A guideline developed by the American Academy of Neurology recommends immediate brain CT scans to screen certain emergency room patients with seizures.
Evidence shows such scans can help doctors select the right treatment option. The guideline is published in the October 30, 2007, issue of Neurology®, the medical journal of the American Academy of Neurology.
To develop the guideline, the authors analyzed all available scientific studies on the topic.
“Our analysis found immediate CT scans are a useful screening procedure because the results can help doctors decide how to care for the patient, especially after the first seizure, and for very young children and people with AIDS,” said the guideline's lead author Cynthia L. Harden, MD, with Weill Cornell Medical College in New York and member of the American Academy of Neurology.
The strongest evidence shows that imaging in the emergency room with a head CT scan is particularly useful for seizure patients with a predisposing history, focal seizure onset, an abnormal neurologic exam, a history of AIDS, or who are younger than six months old.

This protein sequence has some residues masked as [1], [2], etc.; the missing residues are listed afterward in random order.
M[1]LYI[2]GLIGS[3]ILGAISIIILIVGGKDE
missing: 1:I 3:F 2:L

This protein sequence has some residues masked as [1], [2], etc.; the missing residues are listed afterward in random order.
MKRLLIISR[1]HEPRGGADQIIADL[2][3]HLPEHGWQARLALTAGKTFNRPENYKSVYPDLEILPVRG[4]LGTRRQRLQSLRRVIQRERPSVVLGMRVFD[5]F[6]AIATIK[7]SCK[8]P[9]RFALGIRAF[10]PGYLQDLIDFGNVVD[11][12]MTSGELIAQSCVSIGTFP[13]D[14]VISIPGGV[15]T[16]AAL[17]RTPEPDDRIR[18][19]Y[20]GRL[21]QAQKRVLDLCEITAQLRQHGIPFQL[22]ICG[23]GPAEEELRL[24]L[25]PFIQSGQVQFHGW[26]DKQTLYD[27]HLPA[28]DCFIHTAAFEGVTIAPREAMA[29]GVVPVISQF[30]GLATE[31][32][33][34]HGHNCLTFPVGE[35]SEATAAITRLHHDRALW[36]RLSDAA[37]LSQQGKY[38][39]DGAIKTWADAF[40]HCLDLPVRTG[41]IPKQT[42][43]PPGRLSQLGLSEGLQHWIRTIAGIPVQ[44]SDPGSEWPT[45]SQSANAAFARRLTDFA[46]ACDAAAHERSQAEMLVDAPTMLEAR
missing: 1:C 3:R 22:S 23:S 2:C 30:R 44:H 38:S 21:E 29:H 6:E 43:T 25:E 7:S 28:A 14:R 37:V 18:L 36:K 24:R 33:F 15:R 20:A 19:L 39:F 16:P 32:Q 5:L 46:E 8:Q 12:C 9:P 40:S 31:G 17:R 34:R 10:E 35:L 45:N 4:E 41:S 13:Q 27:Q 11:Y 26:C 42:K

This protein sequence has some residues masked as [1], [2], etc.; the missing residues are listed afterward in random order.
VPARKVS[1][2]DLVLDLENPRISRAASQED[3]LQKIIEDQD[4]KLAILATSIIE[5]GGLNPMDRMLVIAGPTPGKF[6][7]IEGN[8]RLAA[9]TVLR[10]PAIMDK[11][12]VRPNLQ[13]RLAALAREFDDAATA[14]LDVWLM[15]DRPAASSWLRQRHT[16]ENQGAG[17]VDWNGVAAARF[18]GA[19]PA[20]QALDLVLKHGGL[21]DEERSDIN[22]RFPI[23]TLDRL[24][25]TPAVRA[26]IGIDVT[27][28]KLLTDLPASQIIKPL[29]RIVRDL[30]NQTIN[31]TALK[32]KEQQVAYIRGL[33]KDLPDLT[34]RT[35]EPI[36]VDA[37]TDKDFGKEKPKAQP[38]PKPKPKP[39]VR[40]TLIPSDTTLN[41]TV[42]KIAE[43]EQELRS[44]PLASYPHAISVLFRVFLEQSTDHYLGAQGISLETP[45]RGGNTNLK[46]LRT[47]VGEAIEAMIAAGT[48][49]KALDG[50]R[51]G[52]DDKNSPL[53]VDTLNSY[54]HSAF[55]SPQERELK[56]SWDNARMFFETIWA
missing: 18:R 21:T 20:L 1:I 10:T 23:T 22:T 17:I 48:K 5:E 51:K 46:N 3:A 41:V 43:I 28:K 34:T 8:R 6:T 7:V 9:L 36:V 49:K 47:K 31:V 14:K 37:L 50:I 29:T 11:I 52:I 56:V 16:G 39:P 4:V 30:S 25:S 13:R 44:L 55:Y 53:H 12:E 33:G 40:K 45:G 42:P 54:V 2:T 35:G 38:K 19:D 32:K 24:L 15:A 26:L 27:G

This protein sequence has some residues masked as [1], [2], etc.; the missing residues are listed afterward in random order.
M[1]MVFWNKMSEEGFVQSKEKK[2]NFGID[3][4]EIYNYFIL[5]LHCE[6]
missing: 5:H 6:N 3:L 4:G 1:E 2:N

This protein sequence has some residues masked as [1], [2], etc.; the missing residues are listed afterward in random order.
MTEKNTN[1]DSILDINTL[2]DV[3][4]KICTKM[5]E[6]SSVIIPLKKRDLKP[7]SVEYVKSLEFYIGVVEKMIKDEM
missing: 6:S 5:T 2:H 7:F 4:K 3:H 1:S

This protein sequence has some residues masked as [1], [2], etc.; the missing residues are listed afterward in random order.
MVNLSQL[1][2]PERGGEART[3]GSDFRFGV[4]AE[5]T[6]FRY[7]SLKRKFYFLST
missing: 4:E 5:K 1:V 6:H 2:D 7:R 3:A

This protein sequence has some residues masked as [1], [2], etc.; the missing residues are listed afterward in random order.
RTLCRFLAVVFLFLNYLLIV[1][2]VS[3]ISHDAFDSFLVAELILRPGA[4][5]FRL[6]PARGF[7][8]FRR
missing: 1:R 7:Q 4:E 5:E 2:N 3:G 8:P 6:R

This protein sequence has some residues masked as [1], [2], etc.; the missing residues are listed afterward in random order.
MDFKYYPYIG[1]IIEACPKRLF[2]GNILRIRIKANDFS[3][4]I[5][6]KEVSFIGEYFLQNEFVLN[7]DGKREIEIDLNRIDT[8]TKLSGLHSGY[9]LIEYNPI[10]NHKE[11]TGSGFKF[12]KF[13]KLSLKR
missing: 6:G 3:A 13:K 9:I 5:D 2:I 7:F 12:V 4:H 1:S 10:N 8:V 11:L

“Infants under six months old with seizure may have brain abnormalities on their CT scans 50 percent of the time,” said Harden. “In addition, evidence shows people with AIDS who are treated in the emergency room for their first seizure have high rates of brain abnormalities. Central nervous system toxoplasmosis, an infectious disease caused by a parasite, is also frequently found in AIDS patients.”
The guideline suggests physicians consider an emergency CT scan in adults and children with a first seizure because evidence shows the results will change how these people are treated in up to 17 percent of adult cases and up to eight percent of cases involving children.
Abnormalities found on CT scans that would lead to a change in treatment include: tumors, traumatic brain injury with skull fracture, and stroke including bleeding in the brain.
Harden says future research should address the use of brain MRI in the emergency room to screen people with seizures because there isn't sufficient data available to make recommendations regarding its use.